Since May is Asian American and Pacific Islander (AAPI) Heritage Month, now is an especially good time to celebrate Charlotte writer Kathleen Burkinshaw and her debut novel, The Last Cherry Blossom. I met Kathleen in October 2016 when she was one of the featured authors at the Charlotte Mecklenburg Library Foundation’s EpicFest, a children’s literature festival that I helped organize. At the time, The Last Cherry Blossom had just come out. I had a chance to talk with her about her novel when she was taking a little break from signing her book and interacting with the many children who came to see her at this festival.
Kathleen bases this historical novel in part on the childhood experiences of her mother, who survived the atomic bombing of Hiroshima on August 6, 1945. Her mother was just twelve years old when the bomb exploded, and she lost all of the important people in her life. Like Kathleen’s mother, Yuriko (the central character in The Last Cherry Blossom) is horrified at the devastation and loss that she witnesses, but she refuses to give up on life. Yuriko’s resilient determination to build a new future for herself provides readers with a sense of hope as they close the final page on this moving novel.
Fans of The Last Cherry Blossom will be pleased to know that Kathleen is currently working on a sequel, which takes place four years after the close of The Last Cherry Blossom. In the sequel, Yuriko is living in Tokyo with new family members while also dealing with PTSD symptoms (not named PTSD then), survivor guilt, US Occupation forces, and atomic bomb censorship.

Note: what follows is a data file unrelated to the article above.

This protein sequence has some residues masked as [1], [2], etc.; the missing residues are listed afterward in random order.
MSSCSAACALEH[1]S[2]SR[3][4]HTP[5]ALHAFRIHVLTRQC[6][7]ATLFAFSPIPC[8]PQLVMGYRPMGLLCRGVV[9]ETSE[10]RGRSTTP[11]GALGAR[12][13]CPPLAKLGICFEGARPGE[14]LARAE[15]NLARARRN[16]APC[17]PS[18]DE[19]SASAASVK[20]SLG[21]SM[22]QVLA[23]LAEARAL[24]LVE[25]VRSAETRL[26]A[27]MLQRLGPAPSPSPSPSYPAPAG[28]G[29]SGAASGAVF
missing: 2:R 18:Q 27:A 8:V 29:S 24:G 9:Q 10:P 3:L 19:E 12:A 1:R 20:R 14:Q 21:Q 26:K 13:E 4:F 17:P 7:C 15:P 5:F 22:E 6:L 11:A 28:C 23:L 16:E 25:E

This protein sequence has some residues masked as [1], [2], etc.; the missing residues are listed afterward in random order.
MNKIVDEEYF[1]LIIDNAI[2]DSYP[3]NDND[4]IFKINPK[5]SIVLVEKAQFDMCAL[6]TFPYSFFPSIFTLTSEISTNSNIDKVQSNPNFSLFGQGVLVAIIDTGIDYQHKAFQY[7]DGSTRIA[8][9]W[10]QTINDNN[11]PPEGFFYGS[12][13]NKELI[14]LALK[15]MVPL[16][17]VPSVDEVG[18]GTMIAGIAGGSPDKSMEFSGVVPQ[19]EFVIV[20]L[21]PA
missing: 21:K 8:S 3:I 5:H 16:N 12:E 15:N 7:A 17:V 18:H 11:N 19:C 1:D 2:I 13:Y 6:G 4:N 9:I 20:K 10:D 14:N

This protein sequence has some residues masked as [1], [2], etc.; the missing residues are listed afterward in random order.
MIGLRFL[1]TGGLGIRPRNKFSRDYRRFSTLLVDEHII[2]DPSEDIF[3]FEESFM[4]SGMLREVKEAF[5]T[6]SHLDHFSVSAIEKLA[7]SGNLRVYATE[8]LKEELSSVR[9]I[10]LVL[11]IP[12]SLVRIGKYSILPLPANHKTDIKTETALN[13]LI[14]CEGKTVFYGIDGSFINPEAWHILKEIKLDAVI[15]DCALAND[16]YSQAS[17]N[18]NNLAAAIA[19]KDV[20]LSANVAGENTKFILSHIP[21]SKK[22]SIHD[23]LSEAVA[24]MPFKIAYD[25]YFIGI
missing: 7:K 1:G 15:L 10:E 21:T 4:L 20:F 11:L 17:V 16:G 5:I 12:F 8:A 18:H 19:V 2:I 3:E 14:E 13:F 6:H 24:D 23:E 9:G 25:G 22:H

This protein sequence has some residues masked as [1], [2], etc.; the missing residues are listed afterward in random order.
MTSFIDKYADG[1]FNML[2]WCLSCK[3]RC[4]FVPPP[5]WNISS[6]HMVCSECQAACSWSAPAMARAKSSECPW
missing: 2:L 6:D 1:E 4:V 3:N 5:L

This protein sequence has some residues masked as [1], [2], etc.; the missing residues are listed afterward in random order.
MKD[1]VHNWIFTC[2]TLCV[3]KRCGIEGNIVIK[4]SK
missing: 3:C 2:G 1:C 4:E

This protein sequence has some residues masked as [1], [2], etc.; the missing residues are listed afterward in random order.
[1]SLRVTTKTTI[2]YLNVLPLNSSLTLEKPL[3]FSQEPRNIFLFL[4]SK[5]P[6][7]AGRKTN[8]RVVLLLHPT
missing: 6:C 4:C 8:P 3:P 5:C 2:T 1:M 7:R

The recent increase in crimes and prejudicial behavior directed at Asian Americans caused me to think about my conversation with Kathleen at EpicFest. As she made clear during our conversation, it is easy to demonize people from other backgrounds or countries if we don’t make the effort to recognize our commonalities with these people. It seems to me that this message also relates to our current situation. I recently contacted Kathleen and asked her about her experiences as an Asian American author living in Charlotte. Here is what she sent to me:
In 1959, my parents married at the US embassy in Tokyo Japan. He was a white American in the Air Force and my mom was from Hiroshima, Japan. I was born ten years later and grew up in Rhode Island. My husband, daughter, and I moved to Charlotte 14 years ago due to my health issues. In 2001 I became very ill and diagnosed with Reflex Sympathetic Dystrophy, a neurological, progressive, chronic pain disease affecting the sympathetic nervous and immune systems. Doctors have attributed it partly to the deficiency in my immune system from my mother’s exposure to the atomic bombing. My career negotiating hospital and health insurance contracts ended with this diagnosis. The cold New England winters exacerbated my pain and had kept me in a wheelchair that last year in RI. Charlotte seemed to be a good fit with milder weather and not too far from family.
Within 6 months of moving here I went to my very first Society of Children’s Book Writers and Illustrators (SCBWI) Carolinas’ conference in Durham (the conference has been in Charlotte for many years now). I have met and continue to meet supportive and encouraging writers through SCBWI.